http://www.opinionjournal.com/extra/?id=110006149

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Saturday, January 15, 2005 ~ 1:03 p.m., Dan Mitchell Wrote:
Media bias, Part I. The Weekly Standard thoroughly dissects the whitewash report produced by CBS on Dan Rather's attempt to influence the 2004 presidential elections with a story based on forged documents:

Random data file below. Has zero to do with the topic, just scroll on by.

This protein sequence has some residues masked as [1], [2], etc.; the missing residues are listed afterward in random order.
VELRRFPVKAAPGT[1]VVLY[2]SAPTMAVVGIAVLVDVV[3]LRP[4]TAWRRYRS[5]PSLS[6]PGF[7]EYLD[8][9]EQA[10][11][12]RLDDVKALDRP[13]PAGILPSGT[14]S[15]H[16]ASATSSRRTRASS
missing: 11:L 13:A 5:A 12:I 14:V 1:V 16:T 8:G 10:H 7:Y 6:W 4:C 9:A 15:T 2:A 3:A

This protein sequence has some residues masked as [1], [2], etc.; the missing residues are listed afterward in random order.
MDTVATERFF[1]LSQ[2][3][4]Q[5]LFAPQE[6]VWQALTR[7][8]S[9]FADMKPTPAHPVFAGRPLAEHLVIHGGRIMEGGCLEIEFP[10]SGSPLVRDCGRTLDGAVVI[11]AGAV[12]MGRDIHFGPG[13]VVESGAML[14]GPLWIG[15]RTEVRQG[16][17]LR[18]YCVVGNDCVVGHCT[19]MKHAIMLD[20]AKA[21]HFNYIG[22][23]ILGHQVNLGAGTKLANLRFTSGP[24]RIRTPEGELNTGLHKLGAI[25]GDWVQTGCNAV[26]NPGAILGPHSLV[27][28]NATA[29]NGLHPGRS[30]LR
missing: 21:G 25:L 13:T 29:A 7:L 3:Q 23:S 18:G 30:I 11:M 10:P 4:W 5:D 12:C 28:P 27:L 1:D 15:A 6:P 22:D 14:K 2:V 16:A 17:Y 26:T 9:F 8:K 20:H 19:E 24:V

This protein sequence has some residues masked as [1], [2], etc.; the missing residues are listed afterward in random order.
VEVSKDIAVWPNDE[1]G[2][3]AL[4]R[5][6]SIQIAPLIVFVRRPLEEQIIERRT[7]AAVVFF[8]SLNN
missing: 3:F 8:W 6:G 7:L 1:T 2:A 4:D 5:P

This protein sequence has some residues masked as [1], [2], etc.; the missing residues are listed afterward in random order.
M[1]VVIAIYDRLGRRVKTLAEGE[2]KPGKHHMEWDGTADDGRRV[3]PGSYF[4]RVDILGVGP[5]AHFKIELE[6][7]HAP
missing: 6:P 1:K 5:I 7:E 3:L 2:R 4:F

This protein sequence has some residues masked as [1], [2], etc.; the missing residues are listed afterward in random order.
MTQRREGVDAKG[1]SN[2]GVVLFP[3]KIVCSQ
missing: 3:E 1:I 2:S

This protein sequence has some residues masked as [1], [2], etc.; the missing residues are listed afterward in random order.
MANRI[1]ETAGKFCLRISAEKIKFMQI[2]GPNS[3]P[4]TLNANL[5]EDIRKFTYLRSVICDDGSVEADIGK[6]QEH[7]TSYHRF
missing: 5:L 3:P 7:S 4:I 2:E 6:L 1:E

After spending three months on an investigation that must have rung up hundreds of thousands of dollars in billable hours, the team of lawyers hired by CBS to investigate its scandalously spurious report about George W. Bush's long-ago National Guard service finally concluded last week that CBS shouldn't have aired the September 8 broadcast at all. Former attorney general Dick Thornburgh and former Associated Press chief Louis D. Boccardi, who led the investigative panel, declared that there had simply been too many questions about the veracity of the supposedly bombshell documents on which it relied. ...Stockholders in Viacom, the parent company of CBS, may want to grill network president Leslie Moonves about fiduciary responsibility. Not because CBS has been forever tainted by the scandal, though it surely has been. Simply put, there was no reason for Moonves to spend half a million dollars of the network's money on a report that could have been written for free by an intern with a dial-up Internet connection and a decent knowledge of how to use Google effectively. ...According to the report, the problem wasn't exactly that Mapes and Company perpetrated a fraud. Instead, the problem was really one of carelessness. They didn't properly establish the "chain of custody" of the documents. They didn't pay enough attention to the inability of document experts to verify those documents. And they kept on defending themselves on the air even after the controversy began swirling around the documents. "If you're looking for a villain in this story, we have one," Thornburgh said on PBS last week. "It's haste; the haste with which this program was put together short-cut a lot of the necessary vetting that had to be done in order to authenticate the whole process." This is a preposterous line of argument. The problem with the story had nothing to do with the purity or lack thereof of the reporting process--and anyway there is no such thing as a reporting process. If the documents had not been exposed as fabrications, Mary Mapes and CBS News would still have made every mistake for which they are tasked in the report--and yet they would have been garlanded, hailed, rewarded with journalism prizes. The haste for which they are now being attacked would instead have been considered wondrously aggressive competitiveness. ...The problem with the story wasn't that it was rushed to air. The problem with the story wasn't that it violated journalistic protocols. The problem was that the story was a lie based on a fraud, and a conveniently timed lie at that--coming as it did only eight weeks before the nation was to go to the polls. And the lie was laid out before the world for all to see in a matter of hours. The documents weren't exposed as possible fabrications. They were exposed as undeniable fabrications. Why is this so hard for CBS and for Thornburgh-Boccardi to accept? Because once you accept their spuriousness, you can't stop there. You have to ask the question: Why would everybody at CBS fall for such crude forgeries--forgeries so blatant that a lawyer with no particular expertise in document verification could spot them a few hours after the fact? ...On the matter of liberal bias in the mainstream media, Thornburgh and Boccardi chose to conclude that they did "not find a basis to accuse those who investigated, produced, vetted or aired the Segment of having a political bias." In this way, they sought to continue CBS's effort at plausible deniability, which was very nice of them but also profoundly stupid of them.